I'll be waiting to see what Boeing does with these. Hopefully scrap but ....



posted on Jul, 6 2014 @ 11:51 PM
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originally posted by: Sammamishman
a reply to: weirdguy

Heck with a few rafts and a few beers...anythings possible.


ahh, yes, the power of beer. It's how they built the pyramids you know.



posted on Jul, 7 2014 @ 04:17 AM
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originally posted by: [post=18113199]dmfsb

Such a harsh and arrogant reply, I am very pleased to have read that you have been proven wrong and I eagerly await your apology to the person who you spoke to in such a disrespectful and rude fashion.


Here is a neck winder in device for the white knight of internetshire, dmfsb.


Exactly how I have been proven wrong - anyway, this is as much off topic as the post about the train de-railment in Norn Ireland.



posted on Jul, 7 2014 @ 09:33 AM
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originally posted by: wasobservingquietly
Hmmm...
Does anyone know if that color is primer,
or belongs to a specific airline?
I've never seen that color before!

Funny how the way they landed,
you can see the cockpits of all three,
but not the tail ends!
What are the odds?
And don't say 1 in 3!


The second pic reminds me of a hatched Robin's egg!
Does that metal look awful dang thin to anyone else???
WOQ



that's the corrosion coating on all airplanes.



posted on Jul, 7 2014 @ 01:05 PM
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They're looking at about a two day gap in production with the loss of these parts.



posted on Jul, 7 2014 @ 03:58 PM
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originally posted by: Zaphod58
They're looking at about a two day gap in production with the loss of these parts.


If all six is assumed scrap then it's three days of production work by Spirit who assembles the 737 fuselages in Kansas. Since the rate right now is 42 planes per month it should be a small hiccup in production and Spirit will have a bit of OT this month available to build replacements.

As of now, three have been recovered but the others are just hard to get to but looks like the next day or two it all should be finished.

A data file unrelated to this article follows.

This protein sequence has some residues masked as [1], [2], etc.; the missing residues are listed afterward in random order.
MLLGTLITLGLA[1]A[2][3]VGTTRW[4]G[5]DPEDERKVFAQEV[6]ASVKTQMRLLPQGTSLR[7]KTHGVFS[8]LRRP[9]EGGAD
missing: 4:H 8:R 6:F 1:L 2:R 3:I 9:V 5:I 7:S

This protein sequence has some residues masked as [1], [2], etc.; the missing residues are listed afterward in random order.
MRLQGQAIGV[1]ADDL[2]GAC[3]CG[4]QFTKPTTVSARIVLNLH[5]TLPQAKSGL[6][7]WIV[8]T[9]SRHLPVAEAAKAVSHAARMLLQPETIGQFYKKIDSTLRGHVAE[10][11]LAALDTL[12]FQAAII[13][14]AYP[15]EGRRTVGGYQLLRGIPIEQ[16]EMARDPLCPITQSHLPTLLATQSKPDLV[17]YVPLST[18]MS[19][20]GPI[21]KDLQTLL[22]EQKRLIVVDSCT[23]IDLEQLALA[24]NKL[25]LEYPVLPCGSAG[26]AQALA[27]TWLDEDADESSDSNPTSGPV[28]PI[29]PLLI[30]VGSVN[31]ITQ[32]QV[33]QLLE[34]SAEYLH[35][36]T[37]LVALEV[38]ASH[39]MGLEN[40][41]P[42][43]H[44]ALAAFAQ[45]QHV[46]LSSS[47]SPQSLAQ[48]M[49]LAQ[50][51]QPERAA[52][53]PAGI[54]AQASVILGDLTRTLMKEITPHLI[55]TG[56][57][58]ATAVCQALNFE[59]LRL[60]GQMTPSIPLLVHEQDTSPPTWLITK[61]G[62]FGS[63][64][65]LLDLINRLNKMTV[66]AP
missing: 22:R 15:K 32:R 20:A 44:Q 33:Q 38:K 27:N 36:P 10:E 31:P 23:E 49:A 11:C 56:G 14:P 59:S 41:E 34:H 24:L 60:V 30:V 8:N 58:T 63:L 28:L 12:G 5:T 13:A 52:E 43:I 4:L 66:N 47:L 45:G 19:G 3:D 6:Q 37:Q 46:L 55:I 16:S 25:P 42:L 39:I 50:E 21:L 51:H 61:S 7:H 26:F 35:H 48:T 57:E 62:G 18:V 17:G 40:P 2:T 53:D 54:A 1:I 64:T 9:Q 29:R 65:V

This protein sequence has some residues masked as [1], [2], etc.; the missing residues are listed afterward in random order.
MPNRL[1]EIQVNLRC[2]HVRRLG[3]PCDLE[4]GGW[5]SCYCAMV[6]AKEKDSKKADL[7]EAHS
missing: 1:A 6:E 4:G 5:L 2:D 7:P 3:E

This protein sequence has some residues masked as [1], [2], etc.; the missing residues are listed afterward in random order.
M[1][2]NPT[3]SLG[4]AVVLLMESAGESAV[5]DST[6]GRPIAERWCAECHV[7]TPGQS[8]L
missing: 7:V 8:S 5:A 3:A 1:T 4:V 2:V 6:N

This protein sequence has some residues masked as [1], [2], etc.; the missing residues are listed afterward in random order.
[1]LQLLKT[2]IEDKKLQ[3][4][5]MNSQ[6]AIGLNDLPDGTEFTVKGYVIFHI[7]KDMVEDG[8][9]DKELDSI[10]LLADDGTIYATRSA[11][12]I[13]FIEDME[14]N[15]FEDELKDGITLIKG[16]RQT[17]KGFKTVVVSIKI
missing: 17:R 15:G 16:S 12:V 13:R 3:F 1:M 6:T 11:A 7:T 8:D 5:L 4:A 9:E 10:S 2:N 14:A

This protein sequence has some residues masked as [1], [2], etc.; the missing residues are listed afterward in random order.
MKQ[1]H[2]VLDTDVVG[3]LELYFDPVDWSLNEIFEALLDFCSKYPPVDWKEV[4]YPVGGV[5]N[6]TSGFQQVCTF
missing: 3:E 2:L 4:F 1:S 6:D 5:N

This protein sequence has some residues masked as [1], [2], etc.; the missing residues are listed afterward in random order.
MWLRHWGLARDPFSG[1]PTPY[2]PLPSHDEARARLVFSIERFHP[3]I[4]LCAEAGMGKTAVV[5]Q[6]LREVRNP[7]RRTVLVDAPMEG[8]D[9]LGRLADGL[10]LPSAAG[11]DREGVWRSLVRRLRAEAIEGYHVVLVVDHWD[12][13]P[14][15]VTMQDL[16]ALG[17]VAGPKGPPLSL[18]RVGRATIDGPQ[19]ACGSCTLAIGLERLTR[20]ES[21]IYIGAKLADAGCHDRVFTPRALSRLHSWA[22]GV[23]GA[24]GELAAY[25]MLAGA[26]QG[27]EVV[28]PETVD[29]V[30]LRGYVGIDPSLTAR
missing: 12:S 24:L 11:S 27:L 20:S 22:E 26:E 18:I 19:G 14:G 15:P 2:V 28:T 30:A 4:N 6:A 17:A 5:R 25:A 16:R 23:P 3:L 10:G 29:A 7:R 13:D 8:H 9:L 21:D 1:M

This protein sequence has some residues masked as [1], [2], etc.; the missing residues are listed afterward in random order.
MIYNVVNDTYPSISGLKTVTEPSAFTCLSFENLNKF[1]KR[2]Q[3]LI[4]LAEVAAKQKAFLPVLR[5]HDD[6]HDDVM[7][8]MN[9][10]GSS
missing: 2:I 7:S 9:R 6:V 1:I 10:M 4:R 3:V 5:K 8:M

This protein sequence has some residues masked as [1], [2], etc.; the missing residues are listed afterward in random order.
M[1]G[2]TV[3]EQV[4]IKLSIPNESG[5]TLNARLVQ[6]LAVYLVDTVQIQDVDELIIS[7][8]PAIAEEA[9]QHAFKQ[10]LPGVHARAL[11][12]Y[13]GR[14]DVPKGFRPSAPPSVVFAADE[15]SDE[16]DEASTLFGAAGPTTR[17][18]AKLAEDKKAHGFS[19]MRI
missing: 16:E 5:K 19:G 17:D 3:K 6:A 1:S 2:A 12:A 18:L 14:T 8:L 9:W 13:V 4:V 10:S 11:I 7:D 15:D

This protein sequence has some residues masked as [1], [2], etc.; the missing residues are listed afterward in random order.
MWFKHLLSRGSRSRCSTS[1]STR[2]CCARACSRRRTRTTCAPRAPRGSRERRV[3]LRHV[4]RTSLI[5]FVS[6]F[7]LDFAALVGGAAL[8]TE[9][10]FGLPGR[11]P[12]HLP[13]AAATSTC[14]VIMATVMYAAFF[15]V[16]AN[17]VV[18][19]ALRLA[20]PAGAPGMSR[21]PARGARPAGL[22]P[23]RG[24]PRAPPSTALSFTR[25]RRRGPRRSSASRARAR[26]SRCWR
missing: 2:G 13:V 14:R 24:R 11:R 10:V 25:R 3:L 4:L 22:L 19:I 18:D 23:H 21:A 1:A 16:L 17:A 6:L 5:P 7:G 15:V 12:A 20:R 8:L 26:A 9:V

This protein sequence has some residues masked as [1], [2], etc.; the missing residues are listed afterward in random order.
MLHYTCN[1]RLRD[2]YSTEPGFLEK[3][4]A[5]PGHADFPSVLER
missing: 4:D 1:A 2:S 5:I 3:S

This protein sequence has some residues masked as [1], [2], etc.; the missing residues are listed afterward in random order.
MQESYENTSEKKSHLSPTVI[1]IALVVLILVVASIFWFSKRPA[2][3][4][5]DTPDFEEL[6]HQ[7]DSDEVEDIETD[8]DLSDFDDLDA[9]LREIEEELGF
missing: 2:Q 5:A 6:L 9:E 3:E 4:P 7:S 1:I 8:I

I'm looking forward to more parts to build but with what we have to assemble now we likely won't notice much more work on the shelf for our stuff.

A couple years ago a big tornado hit spirit and damage buildings and cut off power to the place, but production came back very quick and there wasn't very much catching up that needed to be done.

reference



posted on Jul, 7 2014 @ 04:07 PM
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originally posted by: wasobservingquietly
Hmmm...
Does anyone know if that color is primer,
or belongs to a specific airline?
I've never seen that color before!


Pretty sure the blu-ish green of the fuselages is plastic film over bare metal - I've seen it on spare parts before. You can see that the window and exit blanks are the "normal" green primer.

IIRC 737 fuselages were mostly 0.036" or 0.040" alloy way back in my day - with a "web" of the same thickness inside as crack stopper.



posted on Jul, 7 2014 @ 04:11 PM
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a reply to: Shaker

I'm assuming just the three that actually derailed will be written off. Either way, it'll hurt, but not a lot.

I remember when Spirit was hit. I about cried over all those getting wiped out. I wanted one for a house then too.



posted on Jul, 7 2014 @ 06:18 PM
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a reply to: Zaphod58

Not necessarily. Even if one wheel on one of those rail cars carrying them hits the ground they will scrap the whole thing.



posted on Jul, 7 2014 @ 06:53 PM
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a reply to: boomer135

Oh I know it could be all of them, but currently it sounds like just the three.



posted on Jul, 8 2014 @ 10:42 AM
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If, as someone said, the fuselages are placed at the head end of the train, then this was probably a wash out or "soft spot" caused by water running off downhill toward the river. Locomotives made it over, airplane bodies not so much.